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U.S. Reimposes Sanctions Expected To Cripple Iranian Economy


At midnight tonight, the United States is set to reimpose the sanctions on Iran that were lifted under the nuclear deal in 2015. President Obama helped negotiate that agreement, but President Trump has called it the worst deal ever and withdrew from it earlier this year. Now, the Trump administration is taking the position that reinstating the sanctions will pressure Iran to negotiate a better deal and also curb its regional ambitions. Here's the U.S. Secretary of State Mike Pompeo.


MIKE POMPEO: And we are working towards allowing the Iranian people to have the opportunity to have the government they want, a government that doesn't take wealth from their country and spend it on malign activity around the world.

MARTIN: So we wanted to investigate the question of whether reimposing the sanctions would actually work. So we've called the International Crisis Group, which addresses it in a new report. Ali Vaez heads the think tank's Iran Project, and he's with us now in our studios in Washington, D.C. Thank you so much for coming in.

ALI VAEZ: My pleasure.

MARTIN: Well, first of all, if you could just sum up, as briefly as you can, the sanctions that the administration is reinstating. And we also want to know what effect that they had had on Iran's economy.

VAEZ: So the sanctions that are coming back are basically targeting Iran's sources of revenue. They're going to deprive Iran of its ability to export oil. They're basically going to cut off 50 percent of Iran's oil exports. This is going to have a devastating impact on the Iranian economy. In fact, already, the national currency has lost half of its value. Inflation is rising from about 10 percent last month to, now, around 30 percent. And the International Monetary Fund predicts the Iranian economy is going to go into a recession as of next year.

MARTIN: And that sounds quite dramatic. But what's remarkable is that your report found, with an analysis of 40 years' worth of data, that this actually had no effect on Iran's regional activity. That just sounds remarkable. Why is that?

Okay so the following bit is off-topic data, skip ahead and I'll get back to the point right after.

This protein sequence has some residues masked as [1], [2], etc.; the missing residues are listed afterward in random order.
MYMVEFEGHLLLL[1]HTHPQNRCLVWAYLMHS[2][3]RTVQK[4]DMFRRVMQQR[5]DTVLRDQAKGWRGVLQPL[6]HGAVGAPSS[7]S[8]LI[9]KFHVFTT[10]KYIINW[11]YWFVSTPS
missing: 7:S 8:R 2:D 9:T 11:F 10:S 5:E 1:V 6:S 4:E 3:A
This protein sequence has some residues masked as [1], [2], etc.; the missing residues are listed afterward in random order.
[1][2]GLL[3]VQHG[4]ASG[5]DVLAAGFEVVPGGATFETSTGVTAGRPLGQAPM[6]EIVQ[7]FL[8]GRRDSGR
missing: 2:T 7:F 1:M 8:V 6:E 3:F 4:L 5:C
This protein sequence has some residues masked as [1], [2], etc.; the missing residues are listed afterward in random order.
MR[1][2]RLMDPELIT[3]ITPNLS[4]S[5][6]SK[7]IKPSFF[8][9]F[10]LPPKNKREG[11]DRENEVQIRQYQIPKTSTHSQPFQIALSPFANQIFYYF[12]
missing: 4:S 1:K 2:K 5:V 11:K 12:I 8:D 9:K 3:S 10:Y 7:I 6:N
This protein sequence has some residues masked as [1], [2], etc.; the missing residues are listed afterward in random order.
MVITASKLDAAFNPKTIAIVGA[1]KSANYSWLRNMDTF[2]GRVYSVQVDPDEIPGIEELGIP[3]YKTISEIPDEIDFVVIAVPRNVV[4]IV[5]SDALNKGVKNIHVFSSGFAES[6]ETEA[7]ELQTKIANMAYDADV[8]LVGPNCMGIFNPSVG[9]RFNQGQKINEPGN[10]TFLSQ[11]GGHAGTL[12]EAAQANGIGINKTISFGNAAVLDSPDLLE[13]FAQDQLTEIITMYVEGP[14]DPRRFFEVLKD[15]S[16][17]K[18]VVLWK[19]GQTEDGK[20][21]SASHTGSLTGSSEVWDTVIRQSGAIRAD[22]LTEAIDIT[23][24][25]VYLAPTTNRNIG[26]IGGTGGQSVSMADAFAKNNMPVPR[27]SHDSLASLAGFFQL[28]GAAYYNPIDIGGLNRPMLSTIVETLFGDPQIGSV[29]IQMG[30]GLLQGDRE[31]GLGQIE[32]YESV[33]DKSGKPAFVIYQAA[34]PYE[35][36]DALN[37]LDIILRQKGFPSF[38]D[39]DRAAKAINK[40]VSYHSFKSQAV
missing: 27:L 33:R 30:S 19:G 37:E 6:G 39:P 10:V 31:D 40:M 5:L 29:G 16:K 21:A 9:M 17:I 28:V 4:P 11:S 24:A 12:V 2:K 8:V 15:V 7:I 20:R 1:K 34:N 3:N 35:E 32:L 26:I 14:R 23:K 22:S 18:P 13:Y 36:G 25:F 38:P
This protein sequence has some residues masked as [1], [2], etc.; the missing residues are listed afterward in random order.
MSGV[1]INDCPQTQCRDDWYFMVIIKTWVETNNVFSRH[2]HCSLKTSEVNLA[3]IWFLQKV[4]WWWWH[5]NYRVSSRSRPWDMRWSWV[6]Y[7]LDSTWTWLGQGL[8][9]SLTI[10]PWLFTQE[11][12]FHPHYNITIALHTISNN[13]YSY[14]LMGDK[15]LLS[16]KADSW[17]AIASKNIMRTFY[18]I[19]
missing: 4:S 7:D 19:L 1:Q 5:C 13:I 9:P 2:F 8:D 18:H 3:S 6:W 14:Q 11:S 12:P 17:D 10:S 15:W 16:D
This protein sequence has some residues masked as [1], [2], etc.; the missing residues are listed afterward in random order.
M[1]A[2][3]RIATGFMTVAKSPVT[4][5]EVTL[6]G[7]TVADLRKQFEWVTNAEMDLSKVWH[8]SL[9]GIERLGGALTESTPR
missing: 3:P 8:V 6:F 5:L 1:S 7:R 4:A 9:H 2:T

VAEZ: Well, it's very interesting because the Iranian regional policy has been defined and designed in a way that is actually low-cost, its asymmetric approach based on supporting proxies and partners in the region. And that usually requires very little money. In fact, even the State Department says Iran's support for Hezbollah amounts to about $700 million. That's not a lot for a country that, even under sanctions, is still going to be able to export about $25 billion of oil to its customers. And it has a foreign currency reserve that amounts to about hundred-billion dollars.

MARTIN: But your report also found that - after the nuclear deal was signed that Iran increased its military budget by 30 percent. Wouldn't that suggest that, perhaps, the administration has a point, that allowing Iran to sort of increase its economic activity has allowed it to increase its activities around the region?

VAEZ: I don't think so because if you look at the 2011-2012 period, that's when Iran's military budget was reduced by 30 to 40 percent. But that also coincides with the time that Iran significantly increased its military footprint in the region. In fact, in 2012, as a result of the sanctions that the Obama administration had imposed - which had international support, and they were really crippling for the Iranian economy - nevertheless, that's precisely when Iran sent its own troops and marshaled militias from across the region and sent them to Iraq and Syria.

MARTIN: Do you have a sense of the mood there as these sanctions are being reimposed tonight?

VAEZ: Well, it seems to me that the general mood in Iran is depressed. The Iranian people had hopes that the nuclear deal that came into effect in 2016 would basically end a long period of crisis and bring about normalcy. At this stage, I would say the Iranian people understand that it's very difficult for their leadership to negotiate with the Trump administration because of Washington's maximalist approach. But, at the same time, I don't think what the administration is expecting, which is that the Iranian people would rise up and would topple this regime, will materialize for two reasons. One is that the Iranian people have had an experience with radical change just four decades ago. And it didn't bring about anything better for them.

And they've also seen the experience of the Arab uprisings as of 2011. They also witnessed how that ended up in grief and, also, that there is no viable alternative to the Islamic Republic. And, you know, maybe the most important element here is that the Iranian system has the will and a fearsome capability to repress. The more likely scenario of Iran returning to the negotiating table is Iran walking away from the deal, at some stage, if pressure becomes intolerable for them.

MARTIN: That's Ali Vaez. He's the director of the Iran Project at the International Crisis Group. He was kind enough to join us in our studios in Washington, D.C. Thank you so much for talking with us.

VAEZ: Thank you, Michel. Transcript provided by NPR, Copyright NPR.